This is an interesting question.
How could you argue it as transformative?
Seem like summary, almost by definition of that word, is derivative.
So if you are providing ‘summary’ for profit, to others, of online content to which you don’t have legal access for that use, yeah, seems to me you have a problem.
surprised? Am I missing something?
On the other hand, if you are bringing other information (like your prompt wording) into the mix, maybe something like ‘summarize with respect to …’, maybe then it becomes transformative? Or maybe if the summary is over several docs, not just one?
I’m not a legal professional, but I’ve worked with user-generated context in other contexts in previous lives.
Here’s how I would think about this for my own work:
Copyright needs a certain degree of uniqueness to be protected – you can’t copyright basic facts. You also can’t typically copyright turns of phrases.
Collections have a “collection copyright,” meaning you can’t take a dictionary, where each word is not copyrightable, and re-publish it, because the work of collecting it is copyrightable.
You can however make your own dictionary and publish it, even though it uses the same words.
I can read a scientific paper or novel and summarize the general idea or plot, without infringing on the paper or novel. (Else book reviews wouldn’t be possible!)
Machine output is almost never copyrightable – a user needs to be “in control” for the output to be copyrightable. You can’t copyright the workings of a “Blur” filter in photoshop, but you can copyright a picture where a human puts in a picture, and chooses the “Blur” filter.
“Reading” anything that is publicly available is protected. “Taking notes” is also available, as long as it’s not massive cloning of the data.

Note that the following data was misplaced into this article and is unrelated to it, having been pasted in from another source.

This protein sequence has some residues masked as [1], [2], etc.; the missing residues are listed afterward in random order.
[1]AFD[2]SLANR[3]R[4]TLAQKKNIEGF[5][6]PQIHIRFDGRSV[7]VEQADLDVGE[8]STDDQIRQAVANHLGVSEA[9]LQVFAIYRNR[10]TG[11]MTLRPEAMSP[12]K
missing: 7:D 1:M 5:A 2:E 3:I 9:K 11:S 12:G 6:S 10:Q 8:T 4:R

Destructive transformation is largely permissible, because you can’t re-construct the original data/input.
From these data points, I would think that the output of large language models is non-copyrightable, and I would also believe that, unless the model generates word-for-word clones of large input swathes, the output would not infringe on the copyright of the material it read/input/note-taked on during training.
Of course, this is the US, and where there is huge money to be made, everybody will try to get their slice of the pie, ideally with as little work as possible, so I expect this to be massively litigated (it’s already started, but I think we haven’t nearly reached the top,) so I would largely work on applications that aren’t about trying to get close to replicating the upstream training sets in output.
You can of course have a different opinion – people who own lots of rights will have one slant; people who make money when contracts need to be drawn up or litigated, will have one slant; and so on. Nothing is yet Truth in this area, as far as I can tell.
At least in the United States (as with most places), you cannot hold a copyright on an idea, only the creative expression of such.
That’s not to say a copyright-holder couldn’t sue someone who wrote and published a summary of a work for which they hold the rights, but they would be hard pressed to actually win.
The problem with the original question is that it’s presented as a dichotomy—derivative or transformative. When in reality a work can be none, either, or both, and neither of those in and off themselves determine if something would constitute a copyright violation.
It absolutely can be murky, but if you think about the natural and logical consequences of your initial take could entail I suspect it might clear up a bit.
For instance, what is a “review” other than a special kind of summary?
I’m not suggesting they’re the same, but they’re similar. A review is very much a derivative work that couldn’t exist without the original, but no one (except maybe salty creators) would argue reviews should be illegal.